Weather Forecast


U.S. Supreme Court declines to hear Arizona abortion appeal

WASHINGTON - The U.S. Supreme Court on Monday declined to review an appeals court ruling that said an Arizona law banning abortions starting at 20 weeks of gestation is unconstitutional, meaning the restrictive state law is struck down.

The high court's decision not to hear the state's appeal means that a May 2013 9th U.S. Circuit Court of Appeals ruling that invalidated the law, saying it violated "unalterably clear" legal precedents, remains intact.

Arizona Governor Jan Brewer, a Republican, signed the bill into law in April 2012.

The last time the Supreme Court took up an abortion case was in 2007 when it ruled 5-4 to uphold a federal law that banned a late-term abortion procedure.

In the landmark Roe v. Wade case in 1973, the court said that women have a right to have an abortion up until the time when the fetus becomes viable.

In a 1992 ruling, Planned Parenthood v. Casey, the court clarified that an abortion regulation can be legal as long as it does not impose an "undue burden" on women seeking the procedure.

The Arizona law bans abortions up to a month before the point of viability, which medical experts say is around the 23-to-24-week mark. The state already has a separate law on the books banning abortions after a fetus is viable except when the mother's life is in danger.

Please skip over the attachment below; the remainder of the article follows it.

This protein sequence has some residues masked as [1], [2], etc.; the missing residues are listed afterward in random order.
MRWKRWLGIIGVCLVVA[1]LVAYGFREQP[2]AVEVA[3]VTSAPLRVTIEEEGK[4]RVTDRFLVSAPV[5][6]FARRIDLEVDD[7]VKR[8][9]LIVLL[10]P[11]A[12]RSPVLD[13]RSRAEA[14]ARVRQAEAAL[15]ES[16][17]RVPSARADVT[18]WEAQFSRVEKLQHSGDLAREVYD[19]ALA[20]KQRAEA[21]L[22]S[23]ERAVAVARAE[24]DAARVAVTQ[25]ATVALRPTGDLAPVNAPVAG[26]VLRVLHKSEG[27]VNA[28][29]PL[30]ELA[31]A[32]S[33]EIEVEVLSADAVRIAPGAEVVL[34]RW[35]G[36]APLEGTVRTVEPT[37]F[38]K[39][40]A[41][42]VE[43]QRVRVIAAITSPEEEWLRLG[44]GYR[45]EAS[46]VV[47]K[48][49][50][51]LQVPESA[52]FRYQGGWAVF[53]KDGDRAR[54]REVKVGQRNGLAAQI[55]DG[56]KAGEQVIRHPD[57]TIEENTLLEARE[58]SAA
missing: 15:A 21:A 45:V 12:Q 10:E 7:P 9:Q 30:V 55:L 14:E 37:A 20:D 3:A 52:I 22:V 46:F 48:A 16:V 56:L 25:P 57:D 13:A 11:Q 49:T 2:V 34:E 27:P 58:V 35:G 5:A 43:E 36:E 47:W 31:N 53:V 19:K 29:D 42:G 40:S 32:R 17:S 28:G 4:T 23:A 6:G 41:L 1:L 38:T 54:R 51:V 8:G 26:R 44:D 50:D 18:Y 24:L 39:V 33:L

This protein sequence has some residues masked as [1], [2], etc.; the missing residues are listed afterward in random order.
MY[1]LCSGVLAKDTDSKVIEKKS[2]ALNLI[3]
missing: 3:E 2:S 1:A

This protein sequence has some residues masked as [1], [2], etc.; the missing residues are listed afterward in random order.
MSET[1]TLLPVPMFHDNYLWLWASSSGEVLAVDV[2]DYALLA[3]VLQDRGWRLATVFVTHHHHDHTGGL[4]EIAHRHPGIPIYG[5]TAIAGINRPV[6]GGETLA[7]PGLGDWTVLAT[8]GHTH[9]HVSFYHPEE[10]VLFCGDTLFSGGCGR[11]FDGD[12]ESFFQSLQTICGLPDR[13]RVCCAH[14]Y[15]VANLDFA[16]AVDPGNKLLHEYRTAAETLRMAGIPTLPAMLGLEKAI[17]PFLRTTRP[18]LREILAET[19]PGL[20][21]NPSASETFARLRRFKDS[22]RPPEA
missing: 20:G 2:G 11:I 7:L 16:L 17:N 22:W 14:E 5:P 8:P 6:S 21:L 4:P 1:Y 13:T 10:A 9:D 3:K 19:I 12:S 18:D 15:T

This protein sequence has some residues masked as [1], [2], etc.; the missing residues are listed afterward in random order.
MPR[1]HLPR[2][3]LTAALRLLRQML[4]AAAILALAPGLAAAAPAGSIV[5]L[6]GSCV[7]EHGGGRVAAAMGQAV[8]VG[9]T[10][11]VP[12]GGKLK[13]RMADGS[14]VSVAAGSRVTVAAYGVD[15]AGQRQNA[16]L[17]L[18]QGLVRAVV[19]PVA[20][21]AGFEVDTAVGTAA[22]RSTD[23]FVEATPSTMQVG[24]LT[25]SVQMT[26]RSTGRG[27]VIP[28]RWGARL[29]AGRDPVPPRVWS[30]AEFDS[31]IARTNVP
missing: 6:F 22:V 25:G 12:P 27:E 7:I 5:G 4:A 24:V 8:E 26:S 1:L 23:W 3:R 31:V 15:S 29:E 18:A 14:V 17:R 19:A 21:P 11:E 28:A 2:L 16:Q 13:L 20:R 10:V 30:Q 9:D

The law at issue in Monday's decision prohibits physicians from carrying out abortions starting at 20 weeks of pregnancy, except in medical emergencies, and could send doctors who perform them to jail.

Abortion rights groups had said the measure was more extreme than similar laws in other states because the way Arizona measures gestation means it would bar abortions two weeks earlier than in other states.

Those states also set the limit at 20 weeks but have different ways of calculating gestation time. Three abortion providers challenged the Arizona law in court. The appeals court had earlier blocked the law from going into effect, pending the legal challenge.

Several states, including Texas, have recently enacted laws restricting abortions. One of the provisions of the Texas law, which has also been challenged, requires doctors to have admitting privileges at a hospital within 30 miles of the clinic where the abortion is performed in case women have complications.

The Arizona case is Horne v. Isaacson, U.S. Supreme Court, 13-402.